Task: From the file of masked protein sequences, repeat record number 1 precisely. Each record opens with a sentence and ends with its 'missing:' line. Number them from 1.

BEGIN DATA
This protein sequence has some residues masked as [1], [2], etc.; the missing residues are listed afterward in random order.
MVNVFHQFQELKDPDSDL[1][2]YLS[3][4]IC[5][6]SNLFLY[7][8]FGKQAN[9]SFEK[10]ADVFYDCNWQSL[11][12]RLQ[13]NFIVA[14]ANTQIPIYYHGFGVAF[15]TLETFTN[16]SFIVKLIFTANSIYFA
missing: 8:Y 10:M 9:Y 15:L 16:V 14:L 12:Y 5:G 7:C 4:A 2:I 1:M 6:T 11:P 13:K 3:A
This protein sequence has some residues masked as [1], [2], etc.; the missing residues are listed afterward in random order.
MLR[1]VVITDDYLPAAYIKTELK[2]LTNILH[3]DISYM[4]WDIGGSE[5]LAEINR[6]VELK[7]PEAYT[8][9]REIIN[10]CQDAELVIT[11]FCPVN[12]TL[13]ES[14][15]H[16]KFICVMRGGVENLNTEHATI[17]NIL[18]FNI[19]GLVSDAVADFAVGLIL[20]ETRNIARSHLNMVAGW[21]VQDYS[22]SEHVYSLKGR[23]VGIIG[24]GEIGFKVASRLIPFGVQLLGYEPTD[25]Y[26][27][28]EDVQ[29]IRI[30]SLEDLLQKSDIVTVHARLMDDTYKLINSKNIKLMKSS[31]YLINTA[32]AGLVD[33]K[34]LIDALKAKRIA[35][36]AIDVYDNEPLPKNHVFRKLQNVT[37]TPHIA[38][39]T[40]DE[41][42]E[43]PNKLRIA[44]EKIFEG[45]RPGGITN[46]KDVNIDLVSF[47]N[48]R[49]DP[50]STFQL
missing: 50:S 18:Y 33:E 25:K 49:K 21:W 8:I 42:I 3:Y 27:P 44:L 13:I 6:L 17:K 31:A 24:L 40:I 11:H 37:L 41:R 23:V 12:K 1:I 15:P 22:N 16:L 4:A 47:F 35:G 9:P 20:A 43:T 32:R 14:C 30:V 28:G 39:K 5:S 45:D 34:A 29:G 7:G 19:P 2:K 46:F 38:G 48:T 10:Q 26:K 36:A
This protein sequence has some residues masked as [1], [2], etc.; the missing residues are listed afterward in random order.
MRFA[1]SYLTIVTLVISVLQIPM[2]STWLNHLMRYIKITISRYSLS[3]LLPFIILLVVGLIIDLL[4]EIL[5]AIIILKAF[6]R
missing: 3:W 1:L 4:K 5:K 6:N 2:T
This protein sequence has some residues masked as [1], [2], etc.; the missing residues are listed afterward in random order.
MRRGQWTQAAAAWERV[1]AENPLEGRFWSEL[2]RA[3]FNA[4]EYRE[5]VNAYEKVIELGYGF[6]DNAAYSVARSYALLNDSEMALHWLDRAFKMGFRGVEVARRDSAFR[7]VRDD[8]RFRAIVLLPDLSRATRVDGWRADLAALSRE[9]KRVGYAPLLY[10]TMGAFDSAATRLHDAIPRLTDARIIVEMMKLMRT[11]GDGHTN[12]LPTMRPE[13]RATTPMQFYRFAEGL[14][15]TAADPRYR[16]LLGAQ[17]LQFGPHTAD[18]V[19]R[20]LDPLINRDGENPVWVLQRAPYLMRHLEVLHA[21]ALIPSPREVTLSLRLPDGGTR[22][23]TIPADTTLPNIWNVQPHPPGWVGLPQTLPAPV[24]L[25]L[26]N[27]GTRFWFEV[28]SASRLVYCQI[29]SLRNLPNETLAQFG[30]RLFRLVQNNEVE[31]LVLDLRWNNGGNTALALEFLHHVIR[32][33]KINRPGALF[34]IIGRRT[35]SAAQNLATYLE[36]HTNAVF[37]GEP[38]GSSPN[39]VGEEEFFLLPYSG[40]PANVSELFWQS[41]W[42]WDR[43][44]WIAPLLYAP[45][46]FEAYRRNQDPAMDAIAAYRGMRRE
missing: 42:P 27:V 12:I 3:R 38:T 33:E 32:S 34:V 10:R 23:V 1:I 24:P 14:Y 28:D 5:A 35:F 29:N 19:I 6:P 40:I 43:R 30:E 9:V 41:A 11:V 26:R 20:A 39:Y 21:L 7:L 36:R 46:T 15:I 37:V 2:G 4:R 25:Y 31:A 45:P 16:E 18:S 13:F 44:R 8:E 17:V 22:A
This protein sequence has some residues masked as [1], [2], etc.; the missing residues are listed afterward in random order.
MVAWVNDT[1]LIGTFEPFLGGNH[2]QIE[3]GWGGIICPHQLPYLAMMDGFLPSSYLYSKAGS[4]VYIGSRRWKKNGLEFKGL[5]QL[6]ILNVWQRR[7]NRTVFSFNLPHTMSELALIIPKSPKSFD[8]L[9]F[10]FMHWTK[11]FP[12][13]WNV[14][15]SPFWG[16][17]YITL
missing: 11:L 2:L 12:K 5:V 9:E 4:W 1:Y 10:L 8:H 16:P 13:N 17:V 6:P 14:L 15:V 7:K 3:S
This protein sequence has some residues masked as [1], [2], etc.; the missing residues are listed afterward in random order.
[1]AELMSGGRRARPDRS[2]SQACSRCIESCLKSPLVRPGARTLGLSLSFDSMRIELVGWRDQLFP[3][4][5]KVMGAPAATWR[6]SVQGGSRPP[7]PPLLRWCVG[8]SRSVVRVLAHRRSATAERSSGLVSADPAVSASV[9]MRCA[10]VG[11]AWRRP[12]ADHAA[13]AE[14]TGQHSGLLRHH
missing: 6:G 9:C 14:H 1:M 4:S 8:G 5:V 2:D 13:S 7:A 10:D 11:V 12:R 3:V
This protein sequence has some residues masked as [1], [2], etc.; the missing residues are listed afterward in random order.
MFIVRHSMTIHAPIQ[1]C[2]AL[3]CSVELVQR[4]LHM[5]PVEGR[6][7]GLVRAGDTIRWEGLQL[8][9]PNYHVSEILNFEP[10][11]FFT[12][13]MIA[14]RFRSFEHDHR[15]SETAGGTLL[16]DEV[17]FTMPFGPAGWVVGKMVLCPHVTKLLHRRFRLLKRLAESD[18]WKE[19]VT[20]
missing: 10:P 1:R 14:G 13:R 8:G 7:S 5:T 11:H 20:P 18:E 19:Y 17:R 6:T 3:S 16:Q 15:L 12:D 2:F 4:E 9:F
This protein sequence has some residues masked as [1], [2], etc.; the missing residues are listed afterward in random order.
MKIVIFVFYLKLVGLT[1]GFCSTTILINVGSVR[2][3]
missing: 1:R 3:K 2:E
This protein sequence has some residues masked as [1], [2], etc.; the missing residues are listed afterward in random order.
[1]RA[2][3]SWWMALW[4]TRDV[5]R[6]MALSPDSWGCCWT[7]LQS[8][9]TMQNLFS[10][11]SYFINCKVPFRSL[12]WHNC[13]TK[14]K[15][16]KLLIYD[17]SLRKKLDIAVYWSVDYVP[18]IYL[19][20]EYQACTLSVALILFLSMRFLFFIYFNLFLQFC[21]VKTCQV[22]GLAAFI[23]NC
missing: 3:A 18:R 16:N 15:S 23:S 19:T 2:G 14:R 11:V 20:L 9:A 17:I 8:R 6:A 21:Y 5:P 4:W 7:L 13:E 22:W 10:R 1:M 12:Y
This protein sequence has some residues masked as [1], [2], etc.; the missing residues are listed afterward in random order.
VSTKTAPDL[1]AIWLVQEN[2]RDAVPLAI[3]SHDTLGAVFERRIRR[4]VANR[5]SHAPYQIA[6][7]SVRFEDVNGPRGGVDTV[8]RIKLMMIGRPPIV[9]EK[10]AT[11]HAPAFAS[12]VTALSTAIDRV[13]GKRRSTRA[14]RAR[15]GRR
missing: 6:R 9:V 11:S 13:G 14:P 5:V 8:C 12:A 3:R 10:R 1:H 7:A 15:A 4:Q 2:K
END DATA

This protein sequence has some residues masked as [1], [2], etc.; the missing residues are listed afterward in random order.
MVNVFHQFQELKDPDSDL[1][2]YLS[3][4]IC[5][6]SNLFLY[7][8]FGKQAN[9]SFEK[10]ADVFYDCNWQSL[11][12]RLQ[13]NFIVA[14]ANTQIPIYYHGFGVAF[15]TLETFTN[16]SFIVKLIFTANSIYFA
missing: 8:Y 10:M 9:Y 15:L 16:V 14:L 12:Y 5:G 7:C 4:A 2:I 1:M 6:T 11:P 13:K 3:A